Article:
Reviews for Science Beats Crime

Booklist Reviews 2010 December #1
This title in the Cool Science series takes the reliably attractive angle of forensics to teach readers about practically applied science. After positing an imaginary murder, it lays a claim that would make a Law & Order voiceover proud: "forensic evidence never lies and never gets confused. It can be the surest way to catch a criminal." Perritano briefly traces the history of forensic science (readers might be astonished to learn that the first crime lab was inspired by Sherlock Holmes' endeavors), discusses different subspecialities, such as toxicology and forensic anthropology, and then gets into the good stuff--fingerprinting, DNA profiling, ballistics, splatter patterns, even a gross-out spread of how studying maggots can determine time of death. Interspersed throughout are real-life case studies, ranging from Anastasia Romanov to Lindy Chamberlain (of "the dingo's got my baby" fame) to Lacy Peterson. This solid, amply illustrated, and easy-reading introduction to forensic science ends with a look at the future of the field, and back matter includes a glossary and additional resources. Copyright 2010 Booklist Reviews.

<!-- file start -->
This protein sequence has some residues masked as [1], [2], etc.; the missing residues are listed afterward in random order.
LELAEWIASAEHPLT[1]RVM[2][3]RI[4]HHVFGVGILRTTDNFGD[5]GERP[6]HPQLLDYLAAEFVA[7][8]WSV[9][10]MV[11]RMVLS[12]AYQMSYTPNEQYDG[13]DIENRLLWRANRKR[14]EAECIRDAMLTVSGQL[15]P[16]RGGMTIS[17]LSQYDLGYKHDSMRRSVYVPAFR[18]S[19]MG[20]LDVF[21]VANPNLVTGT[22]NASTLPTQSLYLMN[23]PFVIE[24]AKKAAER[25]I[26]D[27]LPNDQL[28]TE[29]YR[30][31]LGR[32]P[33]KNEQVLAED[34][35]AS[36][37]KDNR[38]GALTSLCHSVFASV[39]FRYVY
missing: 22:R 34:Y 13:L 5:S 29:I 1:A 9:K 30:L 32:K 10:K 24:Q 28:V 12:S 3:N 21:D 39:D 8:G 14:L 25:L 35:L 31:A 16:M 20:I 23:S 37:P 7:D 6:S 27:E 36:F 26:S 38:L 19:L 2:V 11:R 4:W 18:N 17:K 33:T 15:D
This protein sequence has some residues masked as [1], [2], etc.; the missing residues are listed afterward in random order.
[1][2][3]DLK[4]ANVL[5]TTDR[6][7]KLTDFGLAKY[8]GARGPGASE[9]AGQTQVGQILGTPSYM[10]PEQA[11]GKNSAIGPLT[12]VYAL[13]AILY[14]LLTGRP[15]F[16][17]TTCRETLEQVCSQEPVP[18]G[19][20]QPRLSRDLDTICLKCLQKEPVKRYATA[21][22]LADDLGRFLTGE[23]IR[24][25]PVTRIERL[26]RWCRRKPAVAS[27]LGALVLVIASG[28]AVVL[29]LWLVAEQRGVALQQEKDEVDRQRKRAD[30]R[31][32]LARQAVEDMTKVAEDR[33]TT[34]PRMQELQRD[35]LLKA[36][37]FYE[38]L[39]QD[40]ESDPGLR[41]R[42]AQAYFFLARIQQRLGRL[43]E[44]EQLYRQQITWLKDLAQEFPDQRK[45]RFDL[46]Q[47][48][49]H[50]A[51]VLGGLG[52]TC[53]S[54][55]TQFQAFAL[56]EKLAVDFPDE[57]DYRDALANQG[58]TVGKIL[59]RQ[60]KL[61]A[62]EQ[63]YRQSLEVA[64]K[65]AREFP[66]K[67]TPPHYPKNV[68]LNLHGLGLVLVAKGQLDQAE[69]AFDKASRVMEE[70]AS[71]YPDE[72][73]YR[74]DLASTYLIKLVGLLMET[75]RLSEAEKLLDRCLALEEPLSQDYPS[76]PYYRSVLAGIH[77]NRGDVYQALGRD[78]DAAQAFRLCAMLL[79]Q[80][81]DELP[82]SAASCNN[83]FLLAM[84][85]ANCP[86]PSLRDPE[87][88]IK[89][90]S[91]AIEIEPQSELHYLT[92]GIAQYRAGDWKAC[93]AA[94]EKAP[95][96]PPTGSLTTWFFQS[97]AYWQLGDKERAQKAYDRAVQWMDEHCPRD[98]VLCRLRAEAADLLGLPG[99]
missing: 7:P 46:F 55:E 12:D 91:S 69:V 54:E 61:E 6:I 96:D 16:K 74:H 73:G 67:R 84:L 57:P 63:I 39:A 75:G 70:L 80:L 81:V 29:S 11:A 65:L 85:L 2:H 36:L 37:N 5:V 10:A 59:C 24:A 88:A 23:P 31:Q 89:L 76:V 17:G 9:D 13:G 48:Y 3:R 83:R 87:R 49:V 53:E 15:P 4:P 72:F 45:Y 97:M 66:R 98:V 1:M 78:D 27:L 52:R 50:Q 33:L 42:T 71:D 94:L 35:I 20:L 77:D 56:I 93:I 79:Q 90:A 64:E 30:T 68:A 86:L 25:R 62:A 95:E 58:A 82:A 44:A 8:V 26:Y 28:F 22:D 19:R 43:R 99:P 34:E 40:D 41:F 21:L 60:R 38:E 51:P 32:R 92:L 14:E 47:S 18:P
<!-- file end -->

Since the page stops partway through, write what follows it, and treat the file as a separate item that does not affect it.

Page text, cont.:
School Library Journal Reviews 2010 November

ea vol: 48p. (Cool Science Series). charts. diags. illus. photos. reprods. further reading. glossary. index. Web sites. CIP. Marshall Cavendish. 2010. PLB $28.50; ebook $28.50.

Gr 4-8--Colorful, engaging, and sure to get kids turning the pages, these books are packed with facts and human stories. Shocking photos will grab readers' attention and the real stories will pull them in completely. Unusual Diseases has enough frightening and disturbing images to keep kids thinking late into the night, and Spare Parts for People singlehandedly earns the series the "cool" in "Cool Science." Sports enthusiasts will find themselves delving into the scientific details in Sports Science without realizing it. The few typographical errors won't be overly distracting.

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